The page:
Projects need to spend hours if not days to get to the best solutions to their bounties. This is because there may be 50 interested developers solving a bounty and submitting 50 different solutions to it. Now, the project posting the bounty needs to inspect all the 50 solutions in order to figure out the best solution. This is a time-consuming process and is not at all optimized for projects with limited teams and resources.

We at Chainwhiz are helping projects get to the best solutions to their bounties in minutes by introducing a system where community members on the platform can vote on solutions submitted to a bounty. This way, the project posting the bounty now has a list of 50 solutions with voting scores for each of them, very similar to the rating for a hotel property on the booking site. Now, the project’s job is 10x faster and easier. It can now easily identify the best ones of the lot using the scores as a reference. From hours to just minutes of work.

But hey, how do we know that the voting system is authentic?

Good question. In order to vote on a solution, you are required to stake a certain amount of tokens and then cast a vote. If the solution on which you’re voting isn’t the highest voted one at the very end of the voting phase, you lose a percentage of your staked tokens. This is called the slashing of tokens. This acts as a safeguard to the voting system as it minimizes the scope of bad actors or spammers. The ones who’re interested to contribute seriously and helping the project, are the only ones who participate in the voting phase.

Awesome! But why as a community member would I feel motivated to vote?

Simple. Every time the solution on which you’re voting ends up being the highest voted solution at the end of the voting phase, you earn extra tokens on top of your staked amount. As an example, if you had staked 5 MATIC tokens and voted on a solution, and that solution ends up being the highest voted one, you receive back 5 MATIC tokens plus 2 extra MATIC tokens as an incentive. This drives meaningful contributions all across the platform and opens up opportunities for good actors.

Moreover, at Chainwhiz you can build an on-chain reputation for yourself with our voter weightage feature. This is a leaderboard kinda thing, wherewith each contribution on our platform as a voter, your weightage of votes increases. What this means is that the value of your vote increases with more and more experience. This is directly related to the incentives you receive for every highest-voted solution. For example — A voter with a lower voter weightage will receive lower incentives for the highest voted solution compared to someone with a higher voter weightage.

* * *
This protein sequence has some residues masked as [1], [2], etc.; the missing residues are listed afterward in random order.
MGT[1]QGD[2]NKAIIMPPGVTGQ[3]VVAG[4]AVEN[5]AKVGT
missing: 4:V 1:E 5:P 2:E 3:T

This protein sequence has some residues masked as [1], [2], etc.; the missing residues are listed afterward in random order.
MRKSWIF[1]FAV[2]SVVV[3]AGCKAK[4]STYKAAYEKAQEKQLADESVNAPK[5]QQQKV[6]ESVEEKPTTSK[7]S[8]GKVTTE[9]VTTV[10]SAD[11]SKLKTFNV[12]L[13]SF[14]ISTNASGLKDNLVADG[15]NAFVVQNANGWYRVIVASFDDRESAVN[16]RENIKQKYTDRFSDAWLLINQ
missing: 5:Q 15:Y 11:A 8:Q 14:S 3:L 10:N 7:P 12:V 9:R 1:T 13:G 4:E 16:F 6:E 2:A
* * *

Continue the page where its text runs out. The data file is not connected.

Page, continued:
With our goal in mind of becoming a fully decentralized solution, the voter weightage calculation needs to follow an algorithmic implementation. A self-adjusting algorithm, that adapts to the recent contributions of a voter. This is in design presently, and progress is to be made along the way.

Community Voting and the Future

Voting on solutions is just one of many use-cases of community voting. We have some exciting future plans to increase the number of use-cases of our voting system. Removal of spammers automatically with the power of community, solving a conflict between clients and builders, platform improvement proposals, etc. are some of the highlights.

Now, we would like you, the community to give us your thoughts about this new way of voting. What future potential does this have? If you have any suggestions as to how we can build on this, feel free to share in the comments section.

In case you want to see the voting system implemented in real-time, check us out at app.chainwhiz.app. You can also watch our product walkthrough to get a better understanding visually. Click here to Watch!